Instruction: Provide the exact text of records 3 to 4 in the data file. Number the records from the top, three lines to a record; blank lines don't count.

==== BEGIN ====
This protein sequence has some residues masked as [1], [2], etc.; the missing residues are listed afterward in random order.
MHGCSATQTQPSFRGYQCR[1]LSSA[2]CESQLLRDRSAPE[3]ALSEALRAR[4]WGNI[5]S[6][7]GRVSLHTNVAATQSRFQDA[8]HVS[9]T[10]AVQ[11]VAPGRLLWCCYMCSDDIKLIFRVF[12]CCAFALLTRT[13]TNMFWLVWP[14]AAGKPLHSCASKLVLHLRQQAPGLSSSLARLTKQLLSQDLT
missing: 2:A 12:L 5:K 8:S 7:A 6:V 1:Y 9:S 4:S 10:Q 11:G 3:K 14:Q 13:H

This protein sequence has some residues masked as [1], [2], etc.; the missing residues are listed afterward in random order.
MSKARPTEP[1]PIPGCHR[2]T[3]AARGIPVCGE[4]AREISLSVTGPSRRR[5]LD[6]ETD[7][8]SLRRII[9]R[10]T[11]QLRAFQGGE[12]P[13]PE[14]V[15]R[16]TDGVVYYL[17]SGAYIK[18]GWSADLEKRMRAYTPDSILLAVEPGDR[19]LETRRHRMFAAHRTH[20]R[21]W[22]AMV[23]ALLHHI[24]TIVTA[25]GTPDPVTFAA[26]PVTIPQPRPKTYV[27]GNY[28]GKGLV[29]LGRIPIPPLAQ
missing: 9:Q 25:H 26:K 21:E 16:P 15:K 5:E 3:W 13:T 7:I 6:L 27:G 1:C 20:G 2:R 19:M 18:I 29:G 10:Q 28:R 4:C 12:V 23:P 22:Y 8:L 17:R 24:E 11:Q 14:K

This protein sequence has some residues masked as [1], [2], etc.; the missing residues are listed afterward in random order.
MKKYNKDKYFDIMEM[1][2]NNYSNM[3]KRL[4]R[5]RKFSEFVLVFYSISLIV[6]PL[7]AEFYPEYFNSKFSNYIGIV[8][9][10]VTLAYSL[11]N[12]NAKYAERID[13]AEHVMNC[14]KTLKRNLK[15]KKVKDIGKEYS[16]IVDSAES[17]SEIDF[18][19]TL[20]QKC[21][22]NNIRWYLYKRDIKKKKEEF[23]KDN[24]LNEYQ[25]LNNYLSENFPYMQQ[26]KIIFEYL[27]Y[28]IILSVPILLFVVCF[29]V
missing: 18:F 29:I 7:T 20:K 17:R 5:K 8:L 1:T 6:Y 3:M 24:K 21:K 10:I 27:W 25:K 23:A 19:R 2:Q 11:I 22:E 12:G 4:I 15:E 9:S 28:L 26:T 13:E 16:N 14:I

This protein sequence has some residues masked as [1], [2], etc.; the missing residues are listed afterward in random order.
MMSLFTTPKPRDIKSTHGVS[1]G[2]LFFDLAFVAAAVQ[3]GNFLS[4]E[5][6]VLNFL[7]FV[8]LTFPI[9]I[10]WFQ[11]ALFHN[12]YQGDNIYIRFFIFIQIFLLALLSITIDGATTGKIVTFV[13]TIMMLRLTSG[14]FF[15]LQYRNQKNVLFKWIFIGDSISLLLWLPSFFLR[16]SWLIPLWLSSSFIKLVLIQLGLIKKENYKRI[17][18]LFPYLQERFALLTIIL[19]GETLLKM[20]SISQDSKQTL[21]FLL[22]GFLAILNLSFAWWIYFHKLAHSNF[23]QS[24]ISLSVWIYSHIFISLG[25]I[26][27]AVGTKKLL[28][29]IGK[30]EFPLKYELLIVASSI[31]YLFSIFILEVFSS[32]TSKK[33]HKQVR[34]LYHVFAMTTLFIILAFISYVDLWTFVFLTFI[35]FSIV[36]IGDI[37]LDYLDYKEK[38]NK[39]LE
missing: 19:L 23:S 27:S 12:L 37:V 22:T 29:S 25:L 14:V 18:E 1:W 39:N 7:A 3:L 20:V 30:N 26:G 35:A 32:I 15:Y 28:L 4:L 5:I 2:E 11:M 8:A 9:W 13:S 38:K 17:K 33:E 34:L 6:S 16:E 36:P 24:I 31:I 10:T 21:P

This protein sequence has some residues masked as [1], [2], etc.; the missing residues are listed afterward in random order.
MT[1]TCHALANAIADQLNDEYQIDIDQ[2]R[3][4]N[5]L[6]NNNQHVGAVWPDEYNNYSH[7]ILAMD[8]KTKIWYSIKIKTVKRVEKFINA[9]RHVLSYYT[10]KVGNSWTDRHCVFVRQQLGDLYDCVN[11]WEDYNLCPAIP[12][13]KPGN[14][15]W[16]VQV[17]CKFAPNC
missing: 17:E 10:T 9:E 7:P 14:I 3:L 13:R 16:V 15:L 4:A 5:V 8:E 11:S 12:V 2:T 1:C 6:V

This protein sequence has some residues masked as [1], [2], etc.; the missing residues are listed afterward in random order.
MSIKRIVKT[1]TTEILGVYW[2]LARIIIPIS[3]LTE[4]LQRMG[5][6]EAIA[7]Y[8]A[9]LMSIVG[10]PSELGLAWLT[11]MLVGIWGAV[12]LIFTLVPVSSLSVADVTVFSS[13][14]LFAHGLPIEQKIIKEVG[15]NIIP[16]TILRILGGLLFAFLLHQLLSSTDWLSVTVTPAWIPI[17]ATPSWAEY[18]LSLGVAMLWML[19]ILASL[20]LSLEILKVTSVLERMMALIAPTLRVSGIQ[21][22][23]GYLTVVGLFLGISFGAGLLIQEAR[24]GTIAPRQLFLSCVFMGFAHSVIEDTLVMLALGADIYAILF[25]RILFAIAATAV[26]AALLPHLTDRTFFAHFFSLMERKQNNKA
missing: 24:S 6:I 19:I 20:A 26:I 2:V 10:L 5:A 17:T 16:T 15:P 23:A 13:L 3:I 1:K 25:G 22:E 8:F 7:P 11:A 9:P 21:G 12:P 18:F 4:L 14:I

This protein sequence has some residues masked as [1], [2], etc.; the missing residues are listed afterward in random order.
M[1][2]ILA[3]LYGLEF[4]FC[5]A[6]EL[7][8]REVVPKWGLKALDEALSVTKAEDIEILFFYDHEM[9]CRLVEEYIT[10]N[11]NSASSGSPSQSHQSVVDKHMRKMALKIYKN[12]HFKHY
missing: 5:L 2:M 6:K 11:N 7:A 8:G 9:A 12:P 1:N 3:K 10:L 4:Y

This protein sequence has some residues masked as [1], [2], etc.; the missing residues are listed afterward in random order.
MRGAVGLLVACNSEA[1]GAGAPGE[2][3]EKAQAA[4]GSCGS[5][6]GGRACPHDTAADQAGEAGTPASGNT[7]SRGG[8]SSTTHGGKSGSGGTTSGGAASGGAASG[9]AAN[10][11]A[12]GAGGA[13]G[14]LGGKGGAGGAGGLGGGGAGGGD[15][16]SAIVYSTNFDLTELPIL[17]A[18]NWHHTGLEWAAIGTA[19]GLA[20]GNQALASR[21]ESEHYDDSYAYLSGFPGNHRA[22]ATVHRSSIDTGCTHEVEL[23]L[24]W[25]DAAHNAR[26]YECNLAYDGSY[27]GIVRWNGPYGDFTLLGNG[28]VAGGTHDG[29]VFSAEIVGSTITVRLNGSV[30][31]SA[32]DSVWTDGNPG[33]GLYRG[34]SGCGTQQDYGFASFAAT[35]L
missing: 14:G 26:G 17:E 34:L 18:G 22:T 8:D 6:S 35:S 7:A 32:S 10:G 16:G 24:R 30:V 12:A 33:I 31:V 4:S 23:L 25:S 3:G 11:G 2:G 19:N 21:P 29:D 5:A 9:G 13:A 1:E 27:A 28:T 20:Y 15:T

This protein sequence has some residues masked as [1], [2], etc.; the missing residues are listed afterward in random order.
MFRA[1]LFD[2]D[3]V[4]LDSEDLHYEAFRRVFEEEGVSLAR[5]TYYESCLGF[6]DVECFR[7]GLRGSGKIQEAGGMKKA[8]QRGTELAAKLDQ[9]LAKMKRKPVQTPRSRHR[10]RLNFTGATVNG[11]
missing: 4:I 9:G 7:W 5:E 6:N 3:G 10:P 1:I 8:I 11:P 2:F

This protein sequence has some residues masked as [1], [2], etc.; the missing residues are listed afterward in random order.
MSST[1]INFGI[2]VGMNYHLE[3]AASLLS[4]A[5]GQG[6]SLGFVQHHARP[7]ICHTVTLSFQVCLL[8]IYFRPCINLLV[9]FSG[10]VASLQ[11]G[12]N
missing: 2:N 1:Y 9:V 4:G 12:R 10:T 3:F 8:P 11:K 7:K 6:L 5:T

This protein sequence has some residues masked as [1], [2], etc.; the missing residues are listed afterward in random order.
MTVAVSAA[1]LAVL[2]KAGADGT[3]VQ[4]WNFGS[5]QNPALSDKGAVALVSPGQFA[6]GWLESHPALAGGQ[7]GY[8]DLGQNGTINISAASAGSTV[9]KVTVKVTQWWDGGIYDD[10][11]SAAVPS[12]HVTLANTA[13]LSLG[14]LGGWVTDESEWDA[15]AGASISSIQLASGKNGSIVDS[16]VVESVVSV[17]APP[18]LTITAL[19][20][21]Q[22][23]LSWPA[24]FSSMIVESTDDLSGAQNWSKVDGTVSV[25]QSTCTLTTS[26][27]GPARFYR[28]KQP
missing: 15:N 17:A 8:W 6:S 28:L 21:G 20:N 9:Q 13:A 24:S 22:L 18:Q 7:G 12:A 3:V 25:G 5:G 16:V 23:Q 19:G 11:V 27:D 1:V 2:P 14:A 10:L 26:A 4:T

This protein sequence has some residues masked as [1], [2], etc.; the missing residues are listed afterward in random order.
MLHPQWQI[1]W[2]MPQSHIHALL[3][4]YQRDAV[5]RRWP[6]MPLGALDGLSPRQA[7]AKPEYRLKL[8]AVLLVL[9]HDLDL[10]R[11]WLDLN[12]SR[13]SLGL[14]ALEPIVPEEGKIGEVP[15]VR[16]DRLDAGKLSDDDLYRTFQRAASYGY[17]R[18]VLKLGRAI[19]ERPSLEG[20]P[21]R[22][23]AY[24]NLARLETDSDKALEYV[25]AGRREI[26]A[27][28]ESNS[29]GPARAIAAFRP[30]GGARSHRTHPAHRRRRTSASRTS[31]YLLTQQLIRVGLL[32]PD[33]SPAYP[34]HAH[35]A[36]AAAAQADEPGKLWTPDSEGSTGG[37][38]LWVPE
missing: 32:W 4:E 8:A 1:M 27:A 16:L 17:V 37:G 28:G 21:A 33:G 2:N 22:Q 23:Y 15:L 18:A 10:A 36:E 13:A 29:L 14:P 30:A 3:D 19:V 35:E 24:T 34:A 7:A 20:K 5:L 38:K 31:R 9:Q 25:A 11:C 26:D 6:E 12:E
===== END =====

This protein sequence has some residues masked as [1], [2], etc.; the missing residues are listed afterward in random order.
MKKYNKDKYFDIMEM[1][2]NNYSNM[3]KRL[4]R[5]RKFSEFVLVFYSISLIV[6]PL[7]AEFYPEYFNSKFSNYIGIV[8][9][10]VTLAYSL[11]N[12]NAKYAERID[13]AEHVMNC[14]KTLKRNLK[15]KKVKDIGKEYS[16]IVDSAES[17]SEIDF[18][19]TL[20]QKC[21][22]NNIRWYLYKRDIKKKKEEF[23]KDN[24]LNEYQ[25]LNNYLSENFPYMQQ[26]KIIFEYL[27]Y[28]IILSVPILLFVVCF[29]V
missing: 18:F 29:I 7:T 20:K 17:R 5:K 8:L 1:T 6:Y 3:M 24:K 21:K 10:I 27:W 25:K 23:A 19:R 2:Q 11:I 22:E 12:G 4:I 15:E 9:S 28:L 26:T 13:E 16:N 14:I

This protein sequence has some residues masked as [1], [2], etc.; the missing residues are listed afterward in random order.
MMSLFTTPKPRDIKSTHGVS[1]G[2]LFFDLAFVAAAVQ[3]GNFLS[4]E[5][6]VLNFL[7]FV[8]LTFPI[9]I[10]WFQ[11]ALFHN[12]YQGDNIYIRFFIFIQIFLLALLSITIDGATTGKIVTFV[13]TIMMLRLTSG[14]FF[15]LQYRNQKNVLFKWIFIGDSISLLLWLPSFFLR[16]SWLIPLWLSSSFIKLVLIQLGLIKKENYKRI[17][18]LFPYLQERFALLTIIL[19]GETLLKM[20]SISQDSKQTL[21]FLL[22]GFLAILNLSFAWWIYFHKLAHSNF[23]QS[24]ISLSVWIYSHIFISLG[25]I[26][27]AVGTKKLL[28][29]IGK[30]EFPLKYELLIVASSI[31]YLFSIFILEVFSS[32]TSKK[33]HKQVR[34]LYHVFAMTTLFIILAFISYVDLWTFVFLTFI[35]FSIV[36]IGDI[37]LDYLDYKEK[38]NK[39]LE
missing: 19:L 23:S 27:S 12:L 37:V 22:T 29:S 25:L 14:V 18:E 1:W 39:N 7:A 3:L 20:V 30:N 26:G 35:A 32:I 15:Y 28:L 4:L 5:I 2:E 11:M 8:A 9:W 13:S 38:K 17:K 33:E 34:L 6:S 16:E 36:P 24:I 31:I 10:T 21:P